Psychologists tell us we all wear ‘masks.’ We put on false personas to keep people out to one degree or another. In their awesome book The Cure, authors Lynch, McNicol and Thrall introduce us to three kinds of mask wearers:
- Those who are trying to convince everyone they’re doing just fine
- Those still searching for the next new technique; trying to find something that “works”
- Those wearing the pedigreed mask; self-managed security
They talk about two reasons people put on masks. Some people feel guilty because of their sins, their (perceived) social status, their upbringing, their appearance . . . any number of things that make them feel ashamed and want to hide.
And while it’s not inherently obvious, just as many others don their masks because of someone else’s sin. They get hurt but don’t confront it, choosing instead to put on a mask and pretend everything is fine.
Regardless which way we start, the inevitable effects of hiding behind a mask are blame, fear, denial and anger, just to name a few. The shame that follows is like an undiagnosed infection spreading poison throughout our bodies. When we put on a mask and hide behind it, we’re saying to those around us . . .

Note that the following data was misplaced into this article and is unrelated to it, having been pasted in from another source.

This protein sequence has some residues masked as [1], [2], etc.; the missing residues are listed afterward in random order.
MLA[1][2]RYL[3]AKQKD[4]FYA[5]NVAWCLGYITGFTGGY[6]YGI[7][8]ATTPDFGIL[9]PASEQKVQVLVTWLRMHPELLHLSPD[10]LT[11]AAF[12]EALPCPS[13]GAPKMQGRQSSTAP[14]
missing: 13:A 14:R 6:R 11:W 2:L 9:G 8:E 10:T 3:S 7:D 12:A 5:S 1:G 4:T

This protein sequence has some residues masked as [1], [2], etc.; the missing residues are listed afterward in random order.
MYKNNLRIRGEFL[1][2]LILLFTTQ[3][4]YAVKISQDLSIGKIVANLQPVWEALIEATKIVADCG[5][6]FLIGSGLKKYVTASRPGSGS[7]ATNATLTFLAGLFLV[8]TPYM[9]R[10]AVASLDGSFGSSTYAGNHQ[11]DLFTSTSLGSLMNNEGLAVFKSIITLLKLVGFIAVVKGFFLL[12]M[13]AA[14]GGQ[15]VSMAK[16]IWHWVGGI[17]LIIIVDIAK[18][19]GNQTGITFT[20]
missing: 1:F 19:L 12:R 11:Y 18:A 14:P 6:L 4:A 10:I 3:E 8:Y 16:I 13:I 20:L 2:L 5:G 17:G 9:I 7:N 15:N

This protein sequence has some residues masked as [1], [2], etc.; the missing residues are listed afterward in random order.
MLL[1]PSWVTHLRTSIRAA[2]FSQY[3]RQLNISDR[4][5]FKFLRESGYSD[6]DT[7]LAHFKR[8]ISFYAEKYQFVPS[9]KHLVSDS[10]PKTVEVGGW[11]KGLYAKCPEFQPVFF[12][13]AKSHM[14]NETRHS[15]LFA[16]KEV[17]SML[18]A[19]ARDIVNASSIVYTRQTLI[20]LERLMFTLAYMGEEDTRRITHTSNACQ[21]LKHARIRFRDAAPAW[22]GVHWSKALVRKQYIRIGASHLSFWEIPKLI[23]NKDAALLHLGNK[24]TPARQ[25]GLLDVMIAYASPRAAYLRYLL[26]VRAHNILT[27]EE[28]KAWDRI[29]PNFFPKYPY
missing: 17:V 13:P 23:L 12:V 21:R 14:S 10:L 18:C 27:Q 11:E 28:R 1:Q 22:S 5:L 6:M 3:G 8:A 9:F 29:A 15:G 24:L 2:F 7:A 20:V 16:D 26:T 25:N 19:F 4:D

I’m better than most
I don’t care
I’m competent enough to be loved
I have answers others don’t
I don’t need them
I don’t need anyone
But internally, we’re not buying our own stuff. We’re hearing . . .
You’re an imposter
You always have been
You always will be
You may fool others, but I know who you are
You’re an embarrassment
You have no credibility or self-respect, you spent it long ago
Jesus came so that we could “have life and have it to the full” (John 10:10b). Have you ever tried to put on a mask for a party and keep it on for the whole night? Just about impossible to do. It’s claustrophobic, smothering and fake. The same feeling comes when we put on a mask . . . when we ‘fake it till we make it.’ There’s something inside that says, “Hey, this isn’t real. This isn’t true about me. I gotta take this thing off and come clean with myself. With her. With Him.”
“All masks are the product of pretending something in our lives is true, even if experience denies it” says The Cure. For years, I had no peace from mask wearing. “Mr. Up-and-Coming AT&T Guy” was never comfortable in his own skin, wearing so many different masks he didn’t even have a face. But surrendering to Jesus brought authenticity and identity, birthed and sustained by an undeniable sense of being loved by a Heavenly Father. Everything changed for me. It can change for you.
“What if there was a place so safe that the worst of me could be known, and I would discover that I would be loved more, not less in the telling of it?” The Cure
If you knew you would be totally loved and completely forgiven, what mask could you take off and throw away? Whom could you embrace instead of judge?
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